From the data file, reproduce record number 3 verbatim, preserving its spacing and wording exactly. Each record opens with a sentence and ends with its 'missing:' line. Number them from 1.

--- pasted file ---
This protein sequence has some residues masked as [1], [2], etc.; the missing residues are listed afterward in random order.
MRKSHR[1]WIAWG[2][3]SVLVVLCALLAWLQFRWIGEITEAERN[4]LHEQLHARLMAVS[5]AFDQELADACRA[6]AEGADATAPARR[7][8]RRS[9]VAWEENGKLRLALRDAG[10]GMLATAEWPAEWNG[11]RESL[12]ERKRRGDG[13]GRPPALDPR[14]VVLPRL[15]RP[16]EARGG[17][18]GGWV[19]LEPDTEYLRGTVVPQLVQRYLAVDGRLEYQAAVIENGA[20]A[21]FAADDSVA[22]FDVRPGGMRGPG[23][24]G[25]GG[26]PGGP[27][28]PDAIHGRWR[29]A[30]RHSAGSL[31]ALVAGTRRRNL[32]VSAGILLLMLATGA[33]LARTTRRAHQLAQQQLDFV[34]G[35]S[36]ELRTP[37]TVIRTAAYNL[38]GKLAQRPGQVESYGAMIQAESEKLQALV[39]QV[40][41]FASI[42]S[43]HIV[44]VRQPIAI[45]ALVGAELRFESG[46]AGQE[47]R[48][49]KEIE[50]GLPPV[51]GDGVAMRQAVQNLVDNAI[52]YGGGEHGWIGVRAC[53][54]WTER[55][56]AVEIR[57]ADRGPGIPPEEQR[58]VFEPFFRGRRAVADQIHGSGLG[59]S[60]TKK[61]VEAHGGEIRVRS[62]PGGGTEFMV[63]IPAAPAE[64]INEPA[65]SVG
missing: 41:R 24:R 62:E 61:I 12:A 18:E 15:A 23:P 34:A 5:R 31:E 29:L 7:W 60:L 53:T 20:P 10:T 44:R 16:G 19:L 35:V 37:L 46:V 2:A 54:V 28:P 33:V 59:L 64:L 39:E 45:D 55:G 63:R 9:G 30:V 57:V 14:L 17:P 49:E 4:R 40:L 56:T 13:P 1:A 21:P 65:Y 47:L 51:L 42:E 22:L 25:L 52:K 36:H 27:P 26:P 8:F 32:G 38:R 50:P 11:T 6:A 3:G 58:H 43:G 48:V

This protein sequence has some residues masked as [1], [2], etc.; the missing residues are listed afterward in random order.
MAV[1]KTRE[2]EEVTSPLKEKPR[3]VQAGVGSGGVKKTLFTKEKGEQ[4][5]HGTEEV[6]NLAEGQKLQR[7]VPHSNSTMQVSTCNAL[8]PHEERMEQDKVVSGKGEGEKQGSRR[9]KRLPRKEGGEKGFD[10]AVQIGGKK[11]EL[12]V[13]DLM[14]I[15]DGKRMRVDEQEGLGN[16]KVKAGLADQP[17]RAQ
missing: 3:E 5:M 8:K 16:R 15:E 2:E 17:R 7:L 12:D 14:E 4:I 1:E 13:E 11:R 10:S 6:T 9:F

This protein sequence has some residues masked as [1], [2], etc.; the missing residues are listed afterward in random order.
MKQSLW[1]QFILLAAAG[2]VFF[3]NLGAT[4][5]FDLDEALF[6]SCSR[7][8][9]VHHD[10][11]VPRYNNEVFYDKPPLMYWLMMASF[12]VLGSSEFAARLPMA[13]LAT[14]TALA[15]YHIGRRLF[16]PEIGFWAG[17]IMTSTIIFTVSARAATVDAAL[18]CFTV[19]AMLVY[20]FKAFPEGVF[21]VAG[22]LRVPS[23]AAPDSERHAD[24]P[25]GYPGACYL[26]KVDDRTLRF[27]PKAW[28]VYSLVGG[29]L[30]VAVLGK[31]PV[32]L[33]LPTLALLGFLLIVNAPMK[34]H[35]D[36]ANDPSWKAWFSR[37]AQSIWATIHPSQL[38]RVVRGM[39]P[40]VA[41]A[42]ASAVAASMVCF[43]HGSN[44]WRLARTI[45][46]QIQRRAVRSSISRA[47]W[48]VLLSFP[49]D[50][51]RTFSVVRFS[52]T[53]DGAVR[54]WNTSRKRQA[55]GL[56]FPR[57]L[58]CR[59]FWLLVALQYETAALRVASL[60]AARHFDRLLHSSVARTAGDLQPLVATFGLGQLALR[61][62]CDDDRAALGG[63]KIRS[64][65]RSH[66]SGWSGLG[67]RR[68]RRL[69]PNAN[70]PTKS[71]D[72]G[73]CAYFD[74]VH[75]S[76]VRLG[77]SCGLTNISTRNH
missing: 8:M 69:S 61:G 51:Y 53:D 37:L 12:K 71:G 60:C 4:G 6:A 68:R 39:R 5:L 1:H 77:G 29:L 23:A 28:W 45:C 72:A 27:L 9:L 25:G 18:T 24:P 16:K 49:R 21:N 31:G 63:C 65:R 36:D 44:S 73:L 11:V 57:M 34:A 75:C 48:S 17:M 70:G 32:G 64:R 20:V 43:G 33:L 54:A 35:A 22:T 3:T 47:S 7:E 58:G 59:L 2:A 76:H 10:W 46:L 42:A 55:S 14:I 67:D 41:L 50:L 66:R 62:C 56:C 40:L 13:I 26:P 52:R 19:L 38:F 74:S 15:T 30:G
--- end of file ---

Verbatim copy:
This protein sequence has some residues masked as [1], [2], etc.; the missing residues are listed afterward in random order.
MKQSLW[1]QFILLAAAG[2]VFF[3]NLGAT[4][5]FDLDEALF[6]SCSR[7][8][9]VHHD[10][11]VPRYNNEVFYDKPPLMYWLMMASF[12]VLGSSEFAARLPMA[13]LAT[14]TALA[15]YHIGRRLF[16]PEIGFWAG[17]IMTSTIIFTVSARAATVDAAL[18]CFTV[19]AMLVY[20]FKAFPEGVF[21]VAG[22]LRVPS[23]AAPDSERHAD[24]P[25]GYPGACYL[26]KVDDRTLRF[27]PKAW[28]VYSLVGG[29]L[30]VAVLGK[31]PV[32]L[33]LPTLALLGFLLIVNAPMK[34]H[35]D[36]ANDPSWKAWFSR[37]AQSIWATIHPSQL[38]RVVRGM[39]P[40]VA[41]A[42]ASAVAASMVCF[43]HGSN[44]WRLARTI[45][46]QIQRRAVRSSISRA[47]W[48]VLLSFP[49]D[50][51]RTFSVVRFS[52]T[53]DGAVR[54]WNTSRKRQA[55]GL[56]FPR[57]L[58]CR[59]FWLLVALQYETAALRVASL[60]AARHFDRLLHSSVARTAGDLQPLVATFGLGQLALR[61][62]CDDDRAALGG[63]KIRS[64][65]RSH[66]SGWSGLG[67]RR[68]RRL[69]PNAN[70]PTKS[71]D[72]G[73]CAYFD[74]VH[75]S[76]VRLG[77]SCGLTNISTRNH
missing: 8:M 69:S 61:G 51:Y 53:D 37:L 12:K 71:G 60:C 4:G 6:A 68:R 39:R 5:L 1:H 77:G 29:L 23:A 28:W 45:C 72:A 27:L 9:L 25:G 18:T 24:P 16:K 49:R 21:N 31:G 63:C 65:R 36:D 44:S 73:L 11:V 57:M 34:A 75:C 48:S 17:M 70:G 32:G 64:R 20:V 43:G 33:L 54:A 35:A 22:T 3:T 47:S 7:E 58:G 59:L 2:A 76:H 10:W 46:L 42:A 55:S 14:I 67:D 41:L 50:L 66:R 62:C 56:C 40:L 13:I 26:P 52:R 19:L 38:F 74:S 15:T 30:G